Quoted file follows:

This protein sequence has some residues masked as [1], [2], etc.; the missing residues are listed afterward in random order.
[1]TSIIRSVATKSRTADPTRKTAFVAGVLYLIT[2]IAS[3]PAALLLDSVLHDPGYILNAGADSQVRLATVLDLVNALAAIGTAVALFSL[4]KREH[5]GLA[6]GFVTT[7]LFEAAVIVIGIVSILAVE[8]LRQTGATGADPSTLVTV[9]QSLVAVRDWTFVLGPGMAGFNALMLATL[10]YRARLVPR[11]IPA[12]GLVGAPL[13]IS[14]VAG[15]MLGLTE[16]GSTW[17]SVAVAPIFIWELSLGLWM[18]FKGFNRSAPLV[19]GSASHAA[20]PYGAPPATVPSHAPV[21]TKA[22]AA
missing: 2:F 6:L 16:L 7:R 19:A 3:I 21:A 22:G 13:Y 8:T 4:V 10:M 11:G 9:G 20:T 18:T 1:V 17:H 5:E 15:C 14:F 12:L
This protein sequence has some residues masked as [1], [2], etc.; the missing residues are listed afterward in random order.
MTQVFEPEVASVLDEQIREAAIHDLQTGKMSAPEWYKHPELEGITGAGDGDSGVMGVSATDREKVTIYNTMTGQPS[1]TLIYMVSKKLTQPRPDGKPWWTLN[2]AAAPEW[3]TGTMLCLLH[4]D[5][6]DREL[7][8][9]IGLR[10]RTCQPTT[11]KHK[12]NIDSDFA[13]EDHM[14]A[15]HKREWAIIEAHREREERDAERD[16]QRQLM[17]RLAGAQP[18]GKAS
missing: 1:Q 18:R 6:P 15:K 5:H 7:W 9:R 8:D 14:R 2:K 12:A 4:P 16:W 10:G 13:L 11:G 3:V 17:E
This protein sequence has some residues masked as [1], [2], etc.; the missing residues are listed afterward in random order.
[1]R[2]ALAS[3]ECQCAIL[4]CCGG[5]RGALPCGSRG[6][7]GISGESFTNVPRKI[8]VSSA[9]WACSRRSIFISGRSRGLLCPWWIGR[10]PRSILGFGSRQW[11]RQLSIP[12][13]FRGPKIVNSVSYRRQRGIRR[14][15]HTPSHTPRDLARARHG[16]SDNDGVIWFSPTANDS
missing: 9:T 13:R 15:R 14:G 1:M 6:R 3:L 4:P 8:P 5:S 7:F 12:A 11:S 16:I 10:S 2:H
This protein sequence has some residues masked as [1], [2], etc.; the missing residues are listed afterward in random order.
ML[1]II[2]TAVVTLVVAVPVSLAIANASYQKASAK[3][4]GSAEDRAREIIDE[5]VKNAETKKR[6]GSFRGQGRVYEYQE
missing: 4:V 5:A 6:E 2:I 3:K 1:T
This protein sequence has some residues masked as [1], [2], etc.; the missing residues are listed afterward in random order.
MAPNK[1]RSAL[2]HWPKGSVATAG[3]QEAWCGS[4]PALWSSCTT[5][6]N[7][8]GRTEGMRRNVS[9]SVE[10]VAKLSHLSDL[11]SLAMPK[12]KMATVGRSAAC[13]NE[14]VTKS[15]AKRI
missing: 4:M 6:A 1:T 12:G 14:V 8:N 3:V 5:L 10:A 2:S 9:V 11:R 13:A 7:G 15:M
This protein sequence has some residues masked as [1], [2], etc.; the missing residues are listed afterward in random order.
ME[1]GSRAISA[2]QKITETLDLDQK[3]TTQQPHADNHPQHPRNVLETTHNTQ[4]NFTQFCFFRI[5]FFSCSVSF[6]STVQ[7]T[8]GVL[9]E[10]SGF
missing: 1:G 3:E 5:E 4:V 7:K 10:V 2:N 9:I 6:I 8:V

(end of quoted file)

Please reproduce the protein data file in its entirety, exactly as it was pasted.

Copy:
This protein sequence has some residues masked as [1], [2], etc.; the missing residues are listed afterward in random order.
[1]TSIIRSVATKSRTADPTRKTAFVAGVLYLIT[2]IAS[3]PAALLLDSVLHDPGYILNAGADSQVRLATVLDLVNALAAIGTAVALFSL[4]KREH[5]GLA[6]GFVTT[7]LFEAAVIVIGIVSILAVE[8]LRQTGATGADPSTLVTV[9]QSLVAVRDWTFVLGPGMAGFNALMLATL[10]YRARLVPR[11]IPA[12]GLVGAPL[13]IS[14]VAG[15]MLGLTE[16]GSTW[17]SVAVAPIFIWELSLGLWM[18]FKGFNRSAPLV[19]GSASHAA[20]PYGAPPATVPSHAPV[21]TKA[22]AA
missing: 2:F 6:L 16:L 7:R 19:A 3:I 21:A 22:G 13:Y 8:T 4:V 10:M 11:G 9:G 20:T 18:T 1:V 17:H 5:E 15:C 14:F 12:L
This protein sequence has some residues masked as [1], [2], etc.; the missing residues are listed afterward in random order.
MTQVFEPEVASVLDEQIREAAIHDLQTGKMSAPEWYKHPELEGITGAGDGDSGVMGVSATDREKVTIYNTMTGQPS[1]TLIYMVSKKLTQPRPDGKPWWTLN[2]AAAPEW[3]TGTMLCLLH[4]D[5][6]DREL[7][8][9]IGLR[10]RTCQPTT[11]KHK[12]NIDSDFA[13]EDHM[14]A[15]HKREWAIIEAHREREERDAERD[16]QRQLM[17]RLAGAQP[18]GKAS
missing: 1:Q 18:R 6:P 15:K 5:H 7:W 9:R 8:D 14:R 2:K 12:A 4:P 16:W 10:G 13:L 11:G 3:V 17:E
This protein sequence has some residues masked as [1], [2], etc.; the missing residues are listed afterward in random order.
[1]R[2]ALAS[3]ECQCAIL[4]CCGG[5]RGALPCGSRG[6][7]GISGESFTNVPRKI[8]VSSA[9]WACSRRSIFISGRSRGLLCPWWIGR[10]PRSILGFGSRQW[11]RQLSIP[12][13]FRGPKIVNSVSYRRQRGIRR[14][15]HTPSHTPRDLARARHG[16]SDNDGVIWFSPTANDS
missing: 9:T 13:R 15:R 14:G 1:M 6:R 3:L 4:P 8:P 5:S 7:F 12:A 11:S 16:I 10:S 2:H
This protein sequence has some residues masked as [1], [2], etc.; the missing residues are listed afterward in random order.
ML[1]II[2]TAVVTLVVAVPVSLAIANASYQKASAK[3][4]GSAEDRAREIIDE[5]VKNAETKKR[6]GSFRGQGRVYEYQE
missing: 4:V 5:A 6:E 2:I 3:K 1:T
This protein sequence has some residues masked as [1], [2], etc.; the missing residues are listed afterward in random order.
MAPNK[1]RSAL[2]HWPKGSVATAG[3]QEAWCGS[4]PALWSSCTT[5][6]N[7][8]GRTEGMRRNVS[9]SVE[10]VAKLSHLSDL[11]SLAMPK[12]KMATVGRSAAC[13]NE[14]VTKS[15]AKRI
missing: 4:M 6:A 1:T 12:G 14:V 8:N 3:V 5:L 10:A 2:S 9:V 11:R 13:A 7:G 15:M
This protein sequence has some residues masked as [1], [2], etc.; the missing residues are listed afterward in random order.
ME[1]GSRAISA[2]QKITETLDLDQK[3]TTQQPHADNHPQHPRNVLETTHNTQ[4]NFTQFCFFRI[5]FFSCSVSF[6]STVQ[7]T[8]GVL[9]E[10]SGF
missing: 1:G 3:E 5:E 4:V 7:K 10:V 2:N 9:I 6:I 8:V